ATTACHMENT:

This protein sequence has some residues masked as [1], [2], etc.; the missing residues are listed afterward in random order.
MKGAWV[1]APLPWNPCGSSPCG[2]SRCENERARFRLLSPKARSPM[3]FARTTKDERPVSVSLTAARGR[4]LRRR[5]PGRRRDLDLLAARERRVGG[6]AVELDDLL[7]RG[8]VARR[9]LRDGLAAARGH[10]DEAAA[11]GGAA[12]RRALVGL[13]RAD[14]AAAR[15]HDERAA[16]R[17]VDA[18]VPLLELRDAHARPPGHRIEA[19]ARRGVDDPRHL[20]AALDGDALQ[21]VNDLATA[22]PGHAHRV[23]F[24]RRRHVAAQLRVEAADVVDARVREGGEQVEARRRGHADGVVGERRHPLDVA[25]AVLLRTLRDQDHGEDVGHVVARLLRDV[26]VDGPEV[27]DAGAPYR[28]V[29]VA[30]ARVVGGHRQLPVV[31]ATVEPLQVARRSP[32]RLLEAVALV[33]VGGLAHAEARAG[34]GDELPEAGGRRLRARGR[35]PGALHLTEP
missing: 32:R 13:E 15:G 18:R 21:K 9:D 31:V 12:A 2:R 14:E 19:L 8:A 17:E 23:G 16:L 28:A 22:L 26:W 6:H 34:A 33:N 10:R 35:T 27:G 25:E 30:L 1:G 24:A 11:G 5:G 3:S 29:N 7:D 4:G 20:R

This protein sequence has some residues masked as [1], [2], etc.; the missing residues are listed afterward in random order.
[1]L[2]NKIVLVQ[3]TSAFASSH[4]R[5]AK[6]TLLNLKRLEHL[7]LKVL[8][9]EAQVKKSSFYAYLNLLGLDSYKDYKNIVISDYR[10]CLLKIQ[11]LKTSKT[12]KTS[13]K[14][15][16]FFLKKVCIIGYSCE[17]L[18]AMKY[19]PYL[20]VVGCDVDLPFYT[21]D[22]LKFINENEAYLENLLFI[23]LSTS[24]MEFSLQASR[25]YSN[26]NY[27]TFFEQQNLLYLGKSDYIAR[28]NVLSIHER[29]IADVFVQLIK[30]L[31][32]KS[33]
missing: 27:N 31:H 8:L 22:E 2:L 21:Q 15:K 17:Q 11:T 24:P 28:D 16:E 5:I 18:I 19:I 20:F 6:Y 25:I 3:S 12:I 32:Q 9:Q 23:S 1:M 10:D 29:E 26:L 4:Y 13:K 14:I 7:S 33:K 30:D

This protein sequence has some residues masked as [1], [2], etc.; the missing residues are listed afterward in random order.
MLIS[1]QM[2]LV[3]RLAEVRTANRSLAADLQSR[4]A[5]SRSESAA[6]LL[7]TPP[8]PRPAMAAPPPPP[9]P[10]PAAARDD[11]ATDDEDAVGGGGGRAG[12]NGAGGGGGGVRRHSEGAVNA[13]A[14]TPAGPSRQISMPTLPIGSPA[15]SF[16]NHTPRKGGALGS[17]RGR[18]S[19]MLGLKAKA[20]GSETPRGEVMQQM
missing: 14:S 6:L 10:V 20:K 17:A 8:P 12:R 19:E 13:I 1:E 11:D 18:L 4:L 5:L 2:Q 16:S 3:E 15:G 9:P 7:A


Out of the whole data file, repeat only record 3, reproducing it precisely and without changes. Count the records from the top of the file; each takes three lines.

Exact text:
This protein sequence has some residues masked as [1], [2], etc.; the missing residues are listed afterward in random order.
MLIS[1]QM[2]LV[3]RLAEVRTANRSLAADLQSR[4]A[5]SRSESAA[6]LL[7]TPP[8]PRPAMAAPPPPP[9]P[10]PAAARDD[11]ATDDEDAVGGGGGRAG[12]NGAGGGGGGVRRHSEGAVNA[13]A[14]TPAGPSRQISMPTLPIGSPA[15]SF[16]NHTPRKGGALGS[17]RGR[18]S[19]MLGLKAKA[20]GSETPRGEVMQQM
missing: 14:S 6:L 10:V 20:K 17:A 8:P 12:R 19:E 13:I 1:E 11:D 18:L 4:L 5:L 2:Q 16:S 3:E 15:G 9:P 7:A